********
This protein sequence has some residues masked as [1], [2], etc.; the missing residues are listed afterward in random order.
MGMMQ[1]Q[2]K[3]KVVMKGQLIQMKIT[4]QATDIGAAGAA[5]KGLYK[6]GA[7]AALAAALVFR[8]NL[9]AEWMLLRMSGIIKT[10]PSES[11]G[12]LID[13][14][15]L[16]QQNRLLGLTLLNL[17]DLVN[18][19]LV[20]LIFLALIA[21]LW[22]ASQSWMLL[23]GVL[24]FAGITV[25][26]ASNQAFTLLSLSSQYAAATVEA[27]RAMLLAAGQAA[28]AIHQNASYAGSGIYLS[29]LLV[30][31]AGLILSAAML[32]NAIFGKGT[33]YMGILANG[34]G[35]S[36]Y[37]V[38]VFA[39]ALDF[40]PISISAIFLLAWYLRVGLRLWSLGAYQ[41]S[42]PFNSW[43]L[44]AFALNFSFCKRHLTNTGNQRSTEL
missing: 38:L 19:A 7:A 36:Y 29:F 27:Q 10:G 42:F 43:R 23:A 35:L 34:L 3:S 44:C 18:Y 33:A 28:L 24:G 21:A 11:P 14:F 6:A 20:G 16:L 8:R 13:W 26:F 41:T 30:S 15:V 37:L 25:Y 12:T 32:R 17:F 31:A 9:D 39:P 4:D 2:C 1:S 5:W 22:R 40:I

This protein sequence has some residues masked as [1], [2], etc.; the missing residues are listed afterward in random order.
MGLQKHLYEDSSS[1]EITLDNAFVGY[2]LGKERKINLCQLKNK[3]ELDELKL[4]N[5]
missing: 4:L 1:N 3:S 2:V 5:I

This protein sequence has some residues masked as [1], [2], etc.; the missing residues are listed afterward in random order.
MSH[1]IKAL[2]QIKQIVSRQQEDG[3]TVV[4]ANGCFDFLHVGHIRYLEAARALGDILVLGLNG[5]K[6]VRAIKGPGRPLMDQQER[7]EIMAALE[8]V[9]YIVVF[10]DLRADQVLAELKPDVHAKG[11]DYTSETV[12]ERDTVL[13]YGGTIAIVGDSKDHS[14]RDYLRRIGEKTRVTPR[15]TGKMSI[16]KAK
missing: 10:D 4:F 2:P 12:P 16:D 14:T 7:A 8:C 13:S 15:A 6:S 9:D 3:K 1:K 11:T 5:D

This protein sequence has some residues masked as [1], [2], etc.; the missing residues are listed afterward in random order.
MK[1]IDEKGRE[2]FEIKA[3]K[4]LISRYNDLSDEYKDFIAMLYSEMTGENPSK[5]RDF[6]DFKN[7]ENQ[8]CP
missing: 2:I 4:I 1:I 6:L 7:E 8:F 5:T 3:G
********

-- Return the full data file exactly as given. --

This protein sequence has some residues masked as [1], [2], etc.; the missing residues are listed afterward in random order.
MGMMQ[1]Q[2]K[3]KVVMKGQLIQMKIT[4]QATDIGAAGAA[5]KGLYK[6]GA[7]AALAAALVFR[8]NL[9]AEWMLLRMSGIIKT[10]PSES[11]G[12]LID[13][14][15]L[16]QQNRLLGLTLLNL[17]DLVN[18][19]LV[20]LIFLALIA[21]LW[22]ASQSWMLL[23]GVL[24]FAGITV[25][26]ASNQAFTLLSLSSQYAAATVEA[27]RAMLLAAGQAA[28]AIHQNASYAGSGIYLS[29]LLV[30][31]AGLILSAAML[32]NAIFGKGT[33]YMGILANG[34]G[35]S[36]Y[37]V[38]VFA[39]ALDF[40]PISISAIFLLAWYLRVGLRLWSLGAYQ[41]S[42]PFNSW[43]L[44]AFALNFSFCKRHLTNTGNQRSTEL
missing: 38:L 19:A 7:A 36:Y 29:F 27:Q 10:G 42:F 43:R 23:A 35:L 34:L 3:S 44:C 18:Y 33:A 28:L 24:G 21:A 11:P 14:F 6:A 20:G 16:L 8:R 13:W 26:F 41:T 30:S 15:V 37:L 25:Y 12:T 32:R 17:F 31:A 9:D 39:P 4:D 2:C 1:S 5:W 22:R 40:I

This protein sequence has some residues masked as [1], [2], etc.; the missing residues are listed afterward in random order.
MGLQKHLYEDSSS[1]EITLDNAFVGY[2]LGKERKINLCQLKNK[3]ELDELKL[4]N[5]
missing: 4:L 1:N 3:S 2:V 5:I

This protein sequence has some residues masked as [1], [2], etc.; the missing residues are listed afterward in random order.
MSH[1]IKAL[2]QIKQIVSRQQEDG[3]TVV[4]ANGCFDFLHVGHIRYLEAARALGDILVLGLNG[5]K[6]VRAIKGPGRPLMDQQER[7]EIMAALE[8]V[9]YIVVF[10]DLRADQVLAELKPDVHAKG[11]DYTSETV[12]ERDTVL[13]YGGTIAIVGDSKDHS[14]RDYLRRIGEKTRVTPR[15]TGKMSI[16]KAK
missing: 10:D 4:F 2:P 12:P 16:D 14:T 7:A 8:C 13:S 15:A 6:S 9:D 3:K 1:K 11:T 5:D

This protein sequence has some residues masked as [1], [2], etc.; the missing residues are listed afterward in random order.
MK[1]IDEKGRE[2]FEIKA[3]K[4]LISRYNDLSDEYKDFIAMLYSEMTGENPSK[5]RDF[6]DFKN[7]ENQ[8]CP
missing: 2:I 4:I 1:I 6:L 7:E 8:F 5:T 3:G